World stocks hovered near four-week lows after Washington moved to impose new tariffs on European goods, fuelling fears about global growth and dousing risk appetite.
MSCI’s index of world stocks slipped 0.1 per cent, with Asian shares plunging. Japan’s Nikkei stock index closing down two per cent, its biggest one-day decline since August 26.
However, European stocks eked out small gains after suffering their worst day since last December on Wednesday, when the US got the go-ahead to impose tariffs on $US7.5 billion of European goods.
Washington will enact 10 per cent tariffs on Airbus planes and 25 per cent duties on French wine, Scotch and Irish whiskies and cheese from across the continent as punishment for illegal EU subsidies to Airbus.
But a reduction in the initial list propped up some sectors with the pan-regional STOXX 600 index up 0.2 per cent, torn between falls in financials and gains in luxury goods stocks. France’s CAC index rose 0.7 per cent while Britain’s FTSE 100 fell 0.5 per cent. German bourses – a weather vane for exports – were closed for a national holiday.
The latest US-European trade tensions added to fears over the standoff between Washington and Beijing, which has cast a shadow over global growth prospects. Earlier in the week, disappointing data on US manufacturing and the jobs market suggested the trade war with China had damaged the world’s largest economy.
“The big question for a lot of folks is whether this is the third slowdown since the financial crisis or are we now heading for a global recession,” said Anujeet Sareen, a fixed income portfolio manager and global macro strategist for Brandywine Global. “The wild card in the pack is always Donald Trump and whatever he tweets next.”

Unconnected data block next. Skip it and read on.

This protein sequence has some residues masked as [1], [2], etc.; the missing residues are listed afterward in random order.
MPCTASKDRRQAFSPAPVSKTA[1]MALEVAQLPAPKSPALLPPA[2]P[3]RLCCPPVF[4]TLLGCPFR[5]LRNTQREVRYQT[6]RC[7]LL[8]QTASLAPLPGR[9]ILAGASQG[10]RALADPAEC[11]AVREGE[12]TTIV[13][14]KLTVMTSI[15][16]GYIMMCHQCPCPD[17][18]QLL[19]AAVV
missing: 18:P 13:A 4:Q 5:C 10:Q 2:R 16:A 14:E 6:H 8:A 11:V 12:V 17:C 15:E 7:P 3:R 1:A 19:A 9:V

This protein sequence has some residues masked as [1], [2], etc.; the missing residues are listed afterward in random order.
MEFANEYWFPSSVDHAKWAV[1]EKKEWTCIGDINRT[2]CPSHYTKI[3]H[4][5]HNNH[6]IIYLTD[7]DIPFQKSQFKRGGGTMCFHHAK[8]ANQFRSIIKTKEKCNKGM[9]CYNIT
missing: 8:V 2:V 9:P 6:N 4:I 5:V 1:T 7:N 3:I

US stock futures indicated 0.4 per cent higher, after shares fell the most in nearly six weeks on Wednesday. All three major New York share indexes lost more than 1.5 per cent.
“The outperformance of the US economy compared to other major economies has held the dollar and other risky assets up but that has changed this week,” said Manuel Oliveri, an FX strategist at Credit Agricole in London.
Bets on a rate cut could rise further if a US non-farm payrolls report on Friday shows weakness in the labour market.
In currency markets, the US dollar dipped to one-week lows against the euro and yen. The greenback crossed 107 Japanese yen and touched a week low of 106.95 yen before recovering some ground. It fell to $US1.0973 per euro.
Meanwhile, sterling was flat at $US1.2306 as investors waited for a European Union response to Britain’s latest Brexit offer, which Prime Minister Boris Johnson offered on Wednesday.
So far, the last-ditch Brexit proposal has received a cool reception. One senior EU official said it “can’t fly” because it was an unworkable move backwards that left Britain and the EU far apart.